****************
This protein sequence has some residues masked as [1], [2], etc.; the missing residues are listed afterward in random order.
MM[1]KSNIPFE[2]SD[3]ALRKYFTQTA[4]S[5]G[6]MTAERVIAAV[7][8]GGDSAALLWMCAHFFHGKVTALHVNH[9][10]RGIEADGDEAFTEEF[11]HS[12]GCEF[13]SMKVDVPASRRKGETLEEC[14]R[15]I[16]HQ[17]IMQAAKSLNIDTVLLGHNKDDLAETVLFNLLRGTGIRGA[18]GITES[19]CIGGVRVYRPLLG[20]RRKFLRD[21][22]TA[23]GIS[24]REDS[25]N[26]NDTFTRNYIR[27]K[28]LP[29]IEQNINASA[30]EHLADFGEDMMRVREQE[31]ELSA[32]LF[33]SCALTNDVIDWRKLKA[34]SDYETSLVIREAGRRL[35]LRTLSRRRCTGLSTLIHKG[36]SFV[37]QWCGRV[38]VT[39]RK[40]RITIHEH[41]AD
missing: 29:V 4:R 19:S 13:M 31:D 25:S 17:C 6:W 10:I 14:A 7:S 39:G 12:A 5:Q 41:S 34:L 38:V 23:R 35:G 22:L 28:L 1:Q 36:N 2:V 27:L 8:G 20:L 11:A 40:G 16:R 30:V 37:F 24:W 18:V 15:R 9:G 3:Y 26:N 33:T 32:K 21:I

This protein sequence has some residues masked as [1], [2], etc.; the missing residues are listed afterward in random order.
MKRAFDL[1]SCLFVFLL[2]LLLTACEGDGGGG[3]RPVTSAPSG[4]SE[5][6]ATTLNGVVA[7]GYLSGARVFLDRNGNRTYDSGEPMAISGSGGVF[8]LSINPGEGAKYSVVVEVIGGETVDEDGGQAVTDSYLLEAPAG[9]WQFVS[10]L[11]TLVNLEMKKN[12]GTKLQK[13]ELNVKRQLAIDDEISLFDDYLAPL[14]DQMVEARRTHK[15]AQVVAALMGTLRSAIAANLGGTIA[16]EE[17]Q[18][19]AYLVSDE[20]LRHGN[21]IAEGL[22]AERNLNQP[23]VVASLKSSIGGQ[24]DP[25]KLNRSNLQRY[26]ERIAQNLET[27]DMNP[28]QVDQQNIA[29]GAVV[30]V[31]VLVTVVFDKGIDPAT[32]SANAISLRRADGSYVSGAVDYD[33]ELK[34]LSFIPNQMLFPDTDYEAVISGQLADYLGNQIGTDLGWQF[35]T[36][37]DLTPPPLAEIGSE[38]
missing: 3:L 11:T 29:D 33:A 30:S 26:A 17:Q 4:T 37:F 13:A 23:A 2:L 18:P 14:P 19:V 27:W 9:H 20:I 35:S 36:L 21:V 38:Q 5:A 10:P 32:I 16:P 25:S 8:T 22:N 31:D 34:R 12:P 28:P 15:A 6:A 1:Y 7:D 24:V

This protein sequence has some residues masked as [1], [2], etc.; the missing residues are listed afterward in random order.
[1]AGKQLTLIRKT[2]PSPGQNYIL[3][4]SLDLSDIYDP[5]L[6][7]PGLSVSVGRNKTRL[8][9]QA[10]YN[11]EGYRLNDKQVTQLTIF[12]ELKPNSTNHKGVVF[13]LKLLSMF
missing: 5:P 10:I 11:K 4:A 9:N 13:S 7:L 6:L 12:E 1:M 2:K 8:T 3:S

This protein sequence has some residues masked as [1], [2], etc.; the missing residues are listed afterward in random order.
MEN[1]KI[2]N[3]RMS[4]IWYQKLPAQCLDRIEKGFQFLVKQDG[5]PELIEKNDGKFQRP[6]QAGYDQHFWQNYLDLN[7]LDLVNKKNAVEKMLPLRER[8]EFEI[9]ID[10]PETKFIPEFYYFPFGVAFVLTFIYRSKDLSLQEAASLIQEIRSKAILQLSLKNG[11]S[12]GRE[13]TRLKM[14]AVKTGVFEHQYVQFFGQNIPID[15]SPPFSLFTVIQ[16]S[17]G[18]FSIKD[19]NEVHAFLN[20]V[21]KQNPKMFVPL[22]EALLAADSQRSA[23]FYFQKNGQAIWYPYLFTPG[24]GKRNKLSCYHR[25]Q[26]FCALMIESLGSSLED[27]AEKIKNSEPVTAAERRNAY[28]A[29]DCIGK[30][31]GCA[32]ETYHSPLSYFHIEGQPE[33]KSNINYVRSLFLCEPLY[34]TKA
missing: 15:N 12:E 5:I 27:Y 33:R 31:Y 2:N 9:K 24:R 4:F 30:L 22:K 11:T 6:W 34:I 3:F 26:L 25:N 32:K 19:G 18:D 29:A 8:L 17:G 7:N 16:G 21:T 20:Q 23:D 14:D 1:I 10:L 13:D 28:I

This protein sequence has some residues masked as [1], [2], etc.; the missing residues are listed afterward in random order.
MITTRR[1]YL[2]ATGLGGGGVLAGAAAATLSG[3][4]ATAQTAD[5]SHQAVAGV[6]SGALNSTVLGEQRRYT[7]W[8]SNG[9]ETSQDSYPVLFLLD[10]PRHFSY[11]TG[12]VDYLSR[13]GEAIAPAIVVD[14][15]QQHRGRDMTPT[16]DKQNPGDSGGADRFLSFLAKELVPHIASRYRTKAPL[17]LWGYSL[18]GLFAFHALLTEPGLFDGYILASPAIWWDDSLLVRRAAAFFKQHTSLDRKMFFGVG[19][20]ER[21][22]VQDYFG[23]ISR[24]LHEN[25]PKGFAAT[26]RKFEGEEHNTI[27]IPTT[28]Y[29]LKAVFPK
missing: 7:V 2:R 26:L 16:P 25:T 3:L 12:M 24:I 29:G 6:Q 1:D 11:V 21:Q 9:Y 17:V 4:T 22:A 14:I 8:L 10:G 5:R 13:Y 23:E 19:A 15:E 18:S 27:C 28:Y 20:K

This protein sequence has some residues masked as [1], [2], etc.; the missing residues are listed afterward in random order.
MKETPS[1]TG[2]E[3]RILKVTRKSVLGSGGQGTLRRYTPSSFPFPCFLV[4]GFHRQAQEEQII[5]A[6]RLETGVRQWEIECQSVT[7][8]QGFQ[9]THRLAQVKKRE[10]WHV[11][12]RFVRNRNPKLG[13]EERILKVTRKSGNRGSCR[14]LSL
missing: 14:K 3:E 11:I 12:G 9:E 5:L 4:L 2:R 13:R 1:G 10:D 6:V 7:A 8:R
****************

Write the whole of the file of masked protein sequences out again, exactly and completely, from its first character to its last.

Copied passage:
This protein sequence has some residues masked as [1], [2], etc.; the missing residues are listed afterward in random order.
MM[1]KSNIPFE[2]SD[3]ALRKYFTQTA[4]S[5]G[6]MTAERVIAAV[7][8]GGDSAALLWMCAHFFHGKVTALHVNH[9][10]RGIEADGDEAFTEEF[11]HS[12]GCEF[13]SMKVDVPASRRKGETLEEC[14]R[15]I[16]HQ[17]IMQAAKSLNIDTVLLGHNKDDLAETVLFNLLRGTGIRGA[18]GITES[19]CIGGVRVYRPLLG[20]RRKFLRD[21][22]TA[23]GIS[24]REDS[25]N[26]NDTFTRNYIR[27]K[28]LP[29]IEQNINASA[30]EHLADFGEDMMRVREQE[31]ELSA[32]LF[33]SCALTNDVIDWRKLKA[34]SDYETSLVIREAGRRL[35]LRTLSRRRCTGLSTLIHKG[36]SFV[37]QWCGRV[38]VT[39]RK[40]RITIHEH[41]AD
missing: 29:V 4:R 19:S 13:M 31:D 25:S 17:C 6:W 10:I 14:A 7:S 39:G 12:A 5:Q 41:S 34:L 38:V 23:R 35:G 22:L 28:L 1:Q 36:N 2:V 27:L 8:G 20:L 11:A 40:G 16:R 30:V 37:F 24:W 18:V 15:R 9:G 3:Y 26:N 33:T 32:K 21:I

This protein sequence has some residues masked as [1], [2], etc.; the missing residues are listed afterward in random order.
MKRAFDL[1]SCLFVFLL[2]LLLTACEGDGGGG[3]RPVTSAPSG[4]SE[5][6]ATTLNGVVA[7]GYLSGARVFLDRNGNRTYDSGEPMAISGSGGVF[8]LSINPGEGAKYSVVVEVIGGETVDEDGGQAVTDSYLLEAPAG[9]WQFVS[10]L[11]TLVNLEMKKN[12]GTKLQK[13]ELNVKRQLAIDDEISLFDDYLAPL[14]DQMVEARRTHK[15]AQVVAALMGTLRSAIAANLGGTIA[16]EE[17]Q[18][19]AYLVSDE[20]LRHGN[21]IAEGL[22]AERNLNQP[23]VVASLKSSIGGQ[24]DP[25]KLNRSNLQRY[26]ERIAQNLET[27]DMNP[28]QVDQQNIA[29]GAVV[30]V[31]VLVTVVFDKGIDPAT[32]SANAISLRRADGSYVSGAVDYD[33]ELK[34]LSFIPNQMLFPDTDYEAVISGQLADYLGNQIGTDLGWQF[35]T[36][37]DLTPPPLAEIGSE[38]
missing: 3:L 11:T 29:D 33:A 30:S 26:A 17:Q 4:T 37:F 13:A 23:A 2:L 18:P 14:P 19:V 27:W 9:H 20:I 35:S 36:L 21:V 38:Q 5:A 10:P 32:I 16:P 25:S 8:T 22:N 31:D 34:R 12:P 28:P 15:A 6:A 1:Y 7:D 24:V

This protein sequence has some residues masked as [1], [2], etc.; the missing residues are listed afterward in random order.
[1]AGKQLTLIRKT[2]PSPGQNYIL[3][4]SLDLSDIYDP[5]L[6][7]PGLSVSVGRNKTRL[8][9]QA[10]YN[11]EGYRLNDKQVTQLTIF[12]ELKPNSTNHKGVVF[13]LKLLSMF
missing: 5:P 10:I 11:K 4:A 9:N 13:S 7:L 6:L 12:E 1:M 2:K 8:T 3:S

This protein sequence has some residues masked as [1], [2], etc.; the missing residues are listed afterward in random order.
MEN[1]KI[2]N[3]RMS[4]IWYQKLPAQCLDRIEKGFQFLVKQDG[5]PELIEKNDGKFQRP[6]QAGYDQHFWQNYLDLN[7]LDLVNKKNAVEKMLPLRER[8]EFEI[9]ID[10]PETKFIPEFYYFPFGVAFVLTFIYRSKDLSLQEAASLIQEIRSKAILQLSLKNG[11]S[12]GRE[13]TRLKM[14]AVKTGVFEHQYVQFFGQNIPID[15]SPPFSLFTVIQ[16]S[17]G[18]FSIKD[19]NEVHAFLN[20]V[21]KQNPKMFVPL[22]EALLAADSQRSA[23]FYFQKNGQAIWYPYLFTPG[24]GKRNKLSCYHR[25]Q[26]FCALMIESLGSSLED[27]AEKIKNSEPVTAAERRNAY[28]A[29]DCIGK[30][31]GCA[32]ETYHSPLSYFHIEGQPE[33]KSNINYVRSLFLCEPLY[34]TKA
missing: 15:N 12:E 5:I 27:Y 33:R 31:Y 2:N 9:K 24:R 4:F 30:L 22:K 11:T 6:W 34:I 3:F 26:L 25:N 32:K 19:G 18:D 29:A 8:L 17:G 7:N 16:G 21:T 20:Q 23:D 14:D 1:I 10:L 13:D 28:I

This protein sequence has some residues masked as [1], [2], etc.; the missing residues are listed afterward in random order.
MITTRR[1]YL[2]ATGLGGGGVLAGAAAATLSG[3][4]ATAQTAD[5]SHQAVAGV[6]SGALNSTVLGEQRRYT[7]W[8]SNG[9]ETSQDSYPVLFLLD[10]PRHFSY[11]TG[12]VDYLSR[13]GEAIAPAIVVD[14][15]QQHRGRDMTPT[16]DKQNPGDSGGADRFLSFLAKELVPHIASRYRTKAPL[17]LWGYSL[18]GLFAFHALLTEPGLFDGYILASPAIWWDDSLLVRRAAAFFKQHTSLDRKMFFGVG[19][20]ER[21][22]VQDYFG[23]ISR[24]LHEN[25]PKGFAAT[26]RKFEGEEHNTI[27]IPTT[28]Y[29]LKAVFPK
missing: 7:V 2:R 26:L 16:P 25:T 3:L 12:M 24:I 29:G 6:Q 1:D 11:V 21:Q 9:Y 17:V 4:T 22:A 14:I 8:L 10:G 5:R 13:Y 23:E 19:A 15:E 18:S 27:C 28:Y 20:K

This protein sequence has some residues masked as [1], [2], etc.; the missing residues are listed afterward in random order.
MKETPS[1]TG[2]E[3]RILKVTRKSVLGSGGQGTLRRYTPSSFPFPCFLV[4]GFHRQAQEEQII[5]A[6]RLETGVRQWEIECQSVT[7][8]QGFQ[9]THRLAQVKKRE[10]WHV[11][12]RFVRNRNPKLG[13]EERILKVTRKSGNRGSCR[14]LSL
missing: 14:K 3:E 11:I 12:G 9:E 5:L 4:L 2:R 13:R 1:G 10:D 6:V 7:A 8:R